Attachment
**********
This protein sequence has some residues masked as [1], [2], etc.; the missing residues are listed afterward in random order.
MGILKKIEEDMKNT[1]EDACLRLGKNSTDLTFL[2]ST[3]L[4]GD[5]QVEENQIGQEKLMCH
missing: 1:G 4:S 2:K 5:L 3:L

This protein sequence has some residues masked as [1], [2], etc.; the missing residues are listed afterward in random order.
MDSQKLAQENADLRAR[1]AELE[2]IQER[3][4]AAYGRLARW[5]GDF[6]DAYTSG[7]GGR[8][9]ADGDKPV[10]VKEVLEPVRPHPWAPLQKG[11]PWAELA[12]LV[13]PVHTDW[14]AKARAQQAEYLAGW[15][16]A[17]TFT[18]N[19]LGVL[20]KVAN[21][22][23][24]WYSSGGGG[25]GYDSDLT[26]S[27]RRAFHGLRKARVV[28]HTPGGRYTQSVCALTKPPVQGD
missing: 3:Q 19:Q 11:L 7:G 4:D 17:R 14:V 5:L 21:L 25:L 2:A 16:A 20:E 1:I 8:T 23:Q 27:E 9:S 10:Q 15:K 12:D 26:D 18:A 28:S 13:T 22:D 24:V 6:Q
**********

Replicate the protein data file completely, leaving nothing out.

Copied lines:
This protein sequence has some residues masked as [1], [2], etc.; the missing residues are listed afterward in random order.
MGILKKIEEDMKNT[1]EDACLRLGKNSTDLTFL[2]ST[3]L[4]GD[5]QVEENQIGQEKLMCH
missing: 1:G 4:S 2:K 5:L 3:L

This protein sequence has some residues masked as [1], [2], etc.; the missing residues are listed afterward in random order.
MDSQKLAQENADLRAR[1]AELE[2]IQER[3][4]AAYGRLARW[5]GDF[6]DAYTSG[7]GGR[8][9]ADGDKPV[10]VKEVLEPVRPHPWAPLQKG[11]PWAELA[12]LV[13]PVHTDW[14]AKARAQQAEYLAGW[15][16]A[17]TFT[18]N[19]LGVL[20]KVAN[21][22][23][24]WYSSGGGG[25]GYDSDLT[26]S[27]RRAFHGLRKARVV[28]HTPGGRYTQSVCALTKPPVQGD
missing: 3:Q 19:Q 11:L 7:G 4:D 17:R 14:V 5:L 21:L 25:L 2:A 16:A 20:E 1:I 8:T 23:Q 27:E 9:S 10:Q 15:K 12:D 26:D 18:A 28:S 13:T 22:D 24:V 6:Q